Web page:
As I peeled it away, large cracks formed.
My tongue was tree bark and sap. It ran sticky with blood. I couldn’t breath until it was freed.
My hips and elbows burned where they touched the mattress, and strange thunder told me why.
Every morning some messenger reminds me why I can’t.
“You’re not dying,” I tell myself.
“How long can you live with this?” I challenge myself.
When I woke up this morning, the painters hadn’t shown for the seventh day in a row.
First sun, now brief rain, then what will they do for an excuse? Nuclear holocaust?
“I don’t know why you were hired. I don’t need painting.
I also don’t need you peering through my drapes at my sweaty, angry back when you do bother to show.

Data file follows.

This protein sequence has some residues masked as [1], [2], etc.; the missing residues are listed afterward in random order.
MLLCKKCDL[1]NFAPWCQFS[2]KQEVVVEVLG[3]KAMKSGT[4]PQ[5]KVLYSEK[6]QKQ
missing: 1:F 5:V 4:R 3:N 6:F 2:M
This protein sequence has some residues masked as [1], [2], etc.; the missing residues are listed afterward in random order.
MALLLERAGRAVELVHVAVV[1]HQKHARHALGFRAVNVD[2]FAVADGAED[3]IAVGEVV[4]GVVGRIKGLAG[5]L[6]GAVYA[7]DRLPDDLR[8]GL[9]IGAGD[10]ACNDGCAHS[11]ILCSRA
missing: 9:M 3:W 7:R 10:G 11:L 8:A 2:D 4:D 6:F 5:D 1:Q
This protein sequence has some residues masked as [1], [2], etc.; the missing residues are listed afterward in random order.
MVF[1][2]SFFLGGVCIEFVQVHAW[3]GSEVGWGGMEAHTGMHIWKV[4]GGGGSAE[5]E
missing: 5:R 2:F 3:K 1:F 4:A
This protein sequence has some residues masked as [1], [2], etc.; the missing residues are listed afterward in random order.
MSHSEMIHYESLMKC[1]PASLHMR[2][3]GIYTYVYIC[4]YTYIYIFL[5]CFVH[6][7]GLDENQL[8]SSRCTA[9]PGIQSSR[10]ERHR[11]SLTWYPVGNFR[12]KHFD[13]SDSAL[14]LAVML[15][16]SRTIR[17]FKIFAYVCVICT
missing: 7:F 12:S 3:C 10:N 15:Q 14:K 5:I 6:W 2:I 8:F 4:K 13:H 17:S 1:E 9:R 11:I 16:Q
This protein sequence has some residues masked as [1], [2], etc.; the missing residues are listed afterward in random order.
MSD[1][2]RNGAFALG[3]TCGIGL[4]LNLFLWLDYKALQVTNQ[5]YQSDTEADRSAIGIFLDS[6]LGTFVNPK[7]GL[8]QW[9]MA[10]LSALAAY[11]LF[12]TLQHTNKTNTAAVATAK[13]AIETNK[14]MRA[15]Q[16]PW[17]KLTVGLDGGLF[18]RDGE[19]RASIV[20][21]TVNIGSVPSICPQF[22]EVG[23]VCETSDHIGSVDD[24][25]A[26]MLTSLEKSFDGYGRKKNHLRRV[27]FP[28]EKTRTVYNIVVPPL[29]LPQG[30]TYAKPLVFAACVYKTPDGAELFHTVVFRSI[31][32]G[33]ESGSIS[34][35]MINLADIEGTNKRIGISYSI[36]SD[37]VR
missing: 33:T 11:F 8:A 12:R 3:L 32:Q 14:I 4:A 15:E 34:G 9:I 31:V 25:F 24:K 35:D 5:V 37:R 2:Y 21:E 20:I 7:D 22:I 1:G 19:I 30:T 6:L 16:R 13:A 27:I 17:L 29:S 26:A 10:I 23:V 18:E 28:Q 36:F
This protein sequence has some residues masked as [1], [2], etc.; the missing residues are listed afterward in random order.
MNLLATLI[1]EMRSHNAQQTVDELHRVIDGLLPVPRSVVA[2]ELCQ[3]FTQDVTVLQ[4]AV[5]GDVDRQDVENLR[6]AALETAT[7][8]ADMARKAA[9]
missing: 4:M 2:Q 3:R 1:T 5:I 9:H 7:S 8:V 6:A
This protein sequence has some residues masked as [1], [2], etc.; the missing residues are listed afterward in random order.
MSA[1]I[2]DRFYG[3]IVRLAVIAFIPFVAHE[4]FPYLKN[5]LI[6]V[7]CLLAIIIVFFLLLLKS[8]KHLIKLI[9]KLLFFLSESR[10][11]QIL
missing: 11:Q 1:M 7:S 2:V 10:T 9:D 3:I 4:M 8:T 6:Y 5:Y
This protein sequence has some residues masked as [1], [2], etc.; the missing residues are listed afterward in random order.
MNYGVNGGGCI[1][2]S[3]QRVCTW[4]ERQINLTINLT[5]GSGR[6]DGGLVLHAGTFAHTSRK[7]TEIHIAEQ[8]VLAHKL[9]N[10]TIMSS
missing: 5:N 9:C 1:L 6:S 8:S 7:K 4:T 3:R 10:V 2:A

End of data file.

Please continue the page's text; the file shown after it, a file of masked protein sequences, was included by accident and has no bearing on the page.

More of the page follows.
Privacy has always been important to me; more important than love.”
When I woke up this morning, I’d been dreaming of flowers growing in sewage.
The smell was sick. It smelled like nightmares should smell.
Antique seed packets with drawings of white daisies–spindly stems and aged, bleached centers–so close I couldn’t see around them.
The clean-up took days of dream time, and had to be done with a small bucket and brush. I poured countless buckets of brown liquid down my kitchen sink, and scrubbed intimately at my carpet until fresh sod appeared under my knees.
When it was clean, I invited my mother to plant vegetables in my living room.